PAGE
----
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ANY DIVERSION OF LAKES' WATER OPPOSED

A surfer and a sailboat charter captain testified at a state hearing Wednesday night on a proposed policy that would potentially allow for new diversion of water from the Great Lakes. The interests of the 41 people in attendance varied, but the message from most was the same: Don't do it.

Most who spoke at the University at Buffalo's Center for Tomorrow on the North Campus in Amherst were bothered by a provision in what many environmentalists otherwise regard as a positive agreement among the governors of the eight Great Lakes states about protecting what amounts to 20 percent of the world's fresh-water supply.

"It's odd to start this process -- with a lot of general stuff on what is intended, and the one specific thing is a weakening of our protection," said Reg Gilbert of Buffalo-based Great Lakes United, which monitors environmental issues around the lakes.

The proposed Annex 2001 agreement by the Council of Great Lakes Governors generally reaffirms the principle of no future water exports, but it would allow new diversions of less than 1 million gallons a day for certain exempt uses, including the protection of public health and safety.

One million gallons amounts to less than one-thousandth of 1 percent of the average annual renewable capacity of the Great Lakes system, according to the council, but environmentalists see the provision as a loophole that eventually could lead to larger withdrawals in the future.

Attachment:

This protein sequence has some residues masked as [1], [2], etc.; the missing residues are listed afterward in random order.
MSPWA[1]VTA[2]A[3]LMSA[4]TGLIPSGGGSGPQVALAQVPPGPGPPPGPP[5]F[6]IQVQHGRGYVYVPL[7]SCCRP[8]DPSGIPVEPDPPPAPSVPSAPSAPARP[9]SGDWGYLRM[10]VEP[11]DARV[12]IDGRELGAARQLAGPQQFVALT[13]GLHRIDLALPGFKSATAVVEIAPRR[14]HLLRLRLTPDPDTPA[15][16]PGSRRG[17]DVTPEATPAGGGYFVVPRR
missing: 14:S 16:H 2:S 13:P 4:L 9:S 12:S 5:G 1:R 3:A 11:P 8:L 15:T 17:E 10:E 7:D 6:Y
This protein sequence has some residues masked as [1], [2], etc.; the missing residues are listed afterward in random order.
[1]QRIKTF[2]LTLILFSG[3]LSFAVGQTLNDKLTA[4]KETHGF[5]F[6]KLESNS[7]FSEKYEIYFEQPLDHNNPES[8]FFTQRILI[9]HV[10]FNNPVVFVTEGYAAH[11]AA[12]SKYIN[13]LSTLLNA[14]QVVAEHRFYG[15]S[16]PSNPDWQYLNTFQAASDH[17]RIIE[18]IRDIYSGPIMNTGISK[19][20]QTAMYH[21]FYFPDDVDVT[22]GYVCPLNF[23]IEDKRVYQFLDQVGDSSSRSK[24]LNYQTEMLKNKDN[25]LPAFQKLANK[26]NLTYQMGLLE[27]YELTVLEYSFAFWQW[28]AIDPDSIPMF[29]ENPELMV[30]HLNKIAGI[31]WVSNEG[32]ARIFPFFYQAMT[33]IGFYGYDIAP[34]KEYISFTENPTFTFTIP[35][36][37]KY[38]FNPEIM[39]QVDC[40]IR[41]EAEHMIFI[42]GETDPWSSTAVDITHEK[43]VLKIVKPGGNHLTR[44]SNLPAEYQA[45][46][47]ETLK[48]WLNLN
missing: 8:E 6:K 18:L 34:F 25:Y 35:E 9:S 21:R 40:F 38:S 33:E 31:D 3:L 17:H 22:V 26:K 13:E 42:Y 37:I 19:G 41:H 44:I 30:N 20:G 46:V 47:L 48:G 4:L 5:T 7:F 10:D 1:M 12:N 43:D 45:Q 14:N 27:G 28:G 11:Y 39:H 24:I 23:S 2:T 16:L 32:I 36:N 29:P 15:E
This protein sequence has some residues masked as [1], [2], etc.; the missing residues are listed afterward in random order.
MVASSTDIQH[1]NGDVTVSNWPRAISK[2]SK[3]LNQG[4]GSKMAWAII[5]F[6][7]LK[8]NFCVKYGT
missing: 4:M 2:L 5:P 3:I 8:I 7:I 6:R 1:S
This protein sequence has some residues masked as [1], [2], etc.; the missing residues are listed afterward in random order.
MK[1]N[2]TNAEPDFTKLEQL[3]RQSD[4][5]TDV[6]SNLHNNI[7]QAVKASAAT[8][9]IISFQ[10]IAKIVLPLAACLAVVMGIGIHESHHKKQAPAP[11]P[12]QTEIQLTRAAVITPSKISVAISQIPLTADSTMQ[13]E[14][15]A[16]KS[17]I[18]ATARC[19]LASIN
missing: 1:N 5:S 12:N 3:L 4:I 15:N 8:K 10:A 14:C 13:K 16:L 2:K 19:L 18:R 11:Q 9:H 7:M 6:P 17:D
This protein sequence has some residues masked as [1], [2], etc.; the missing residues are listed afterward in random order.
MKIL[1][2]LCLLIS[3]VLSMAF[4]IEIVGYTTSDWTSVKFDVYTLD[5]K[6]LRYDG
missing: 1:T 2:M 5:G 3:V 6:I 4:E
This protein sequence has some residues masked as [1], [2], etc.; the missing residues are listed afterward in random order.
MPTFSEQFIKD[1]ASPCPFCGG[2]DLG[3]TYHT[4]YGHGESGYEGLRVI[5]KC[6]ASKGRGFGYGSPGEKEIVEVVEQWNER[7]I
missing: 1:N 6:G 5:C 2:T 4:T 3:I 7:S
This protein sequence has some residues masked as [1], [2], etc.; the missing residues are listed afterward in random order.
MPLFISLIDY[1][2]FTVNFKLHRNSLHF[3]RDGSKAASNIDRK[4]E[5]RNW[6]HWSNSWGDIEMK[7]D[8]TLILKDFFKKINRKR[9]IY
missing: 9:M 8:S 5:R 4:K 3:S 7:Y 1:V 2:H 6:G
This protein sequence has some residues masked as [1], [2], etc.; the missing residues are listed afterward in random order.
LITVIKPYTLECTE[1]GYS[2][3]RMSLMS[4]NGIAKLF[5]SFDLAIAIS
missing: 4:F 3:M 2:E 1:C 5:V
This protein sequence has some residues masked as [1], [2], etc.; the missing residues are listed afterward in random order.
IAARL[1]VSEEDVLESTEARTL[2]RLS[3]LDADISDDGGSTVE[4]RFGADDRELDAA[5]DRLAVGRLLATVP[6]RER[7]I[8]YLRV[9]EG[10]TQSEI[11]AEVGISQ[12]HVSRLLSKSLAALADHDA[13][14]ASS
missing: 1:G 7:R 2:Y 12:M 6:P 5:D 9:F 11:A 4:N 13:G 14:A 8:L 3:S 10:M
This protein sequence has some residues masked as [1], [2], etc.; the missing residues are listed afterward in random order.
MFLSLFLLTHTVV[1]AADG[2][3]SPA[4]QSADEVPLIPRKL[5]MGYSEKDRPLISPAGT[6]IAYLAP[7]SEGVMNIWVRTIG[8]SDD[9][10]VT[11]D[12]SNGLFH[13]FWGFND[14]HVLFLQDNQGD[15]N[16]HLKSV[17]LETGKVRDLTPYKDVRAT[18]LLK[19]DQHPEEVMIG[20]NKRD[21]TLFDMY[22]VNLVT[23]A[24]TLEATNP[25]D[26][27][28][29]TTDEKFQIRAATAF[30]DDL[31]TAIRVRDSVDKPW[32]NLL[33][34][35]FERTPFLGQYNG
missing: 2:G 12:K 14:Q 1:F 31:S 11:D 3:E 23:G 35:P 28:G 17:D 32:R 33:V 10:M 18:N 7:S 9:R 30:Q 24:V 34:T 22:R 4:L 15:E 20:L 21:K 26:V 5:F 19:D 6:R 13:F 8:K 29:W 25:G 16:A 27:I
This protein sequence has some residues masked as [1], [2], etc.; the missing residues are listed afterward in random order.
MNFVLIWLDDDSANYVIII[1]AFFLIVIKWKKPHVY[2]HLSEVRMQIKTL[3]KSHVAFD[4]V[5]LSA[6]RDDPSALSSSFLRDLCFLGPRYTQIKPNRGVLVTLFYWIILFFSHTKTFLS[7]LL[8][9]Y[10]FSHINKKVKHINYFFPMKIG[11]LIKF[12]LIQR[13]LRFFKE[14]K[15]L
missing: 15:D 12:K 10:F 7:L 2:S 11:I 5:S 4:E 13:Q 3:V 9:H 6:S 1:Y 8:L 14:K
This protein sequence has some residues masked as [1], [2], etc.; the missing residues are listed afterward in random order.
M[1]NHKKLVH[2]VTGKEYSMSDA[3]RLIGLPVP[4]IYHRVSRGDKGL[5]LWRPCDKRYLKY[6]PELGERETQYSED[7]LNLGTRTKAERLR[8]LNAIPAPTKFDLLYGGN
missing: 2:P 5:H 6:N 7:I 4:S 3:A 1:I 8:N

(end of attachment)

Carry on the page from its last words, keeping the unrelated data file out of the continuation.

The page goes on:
The so-called de minimis provision "controverts everything else in this document," said Gilbert, who added that the philosophy should be "minimal harm to the environment, not minimal amounts" of diversions.

A number of those who addressed representatives from the council, Gov. George E. Pataki's office and the state Department of Environmental Conservation also criticized the de minimis provision in the Annex, which officials hope eventually will be a side agreement to the 1985 Great Lakes Charter.

"I am concerned about the 1 million gallon per day standard," said Terry Yonker, who said he had been involved in Great Lakes issues for 30 years. "I don't think there should be any diversion or consumption above what is being consumed today."

The de minimis provision is also what's keeping the government of Ontario from committing to the new Annex, according to Jeffrey Edstrom, Council of Great Lakes Governors senior policy director, when questioned by Bruce Kersh-ner, representing the Buffalo Audubon Society.

"Ontario has a ban on diversions," Kershner said. "I think that states their position clearly."

Several speakers said that any crack in what has been a united stand by the states and provinces opposing water removal would soon be wedged wide open, with Great Lakes water pouring into the parched U.S. West and Southwest.

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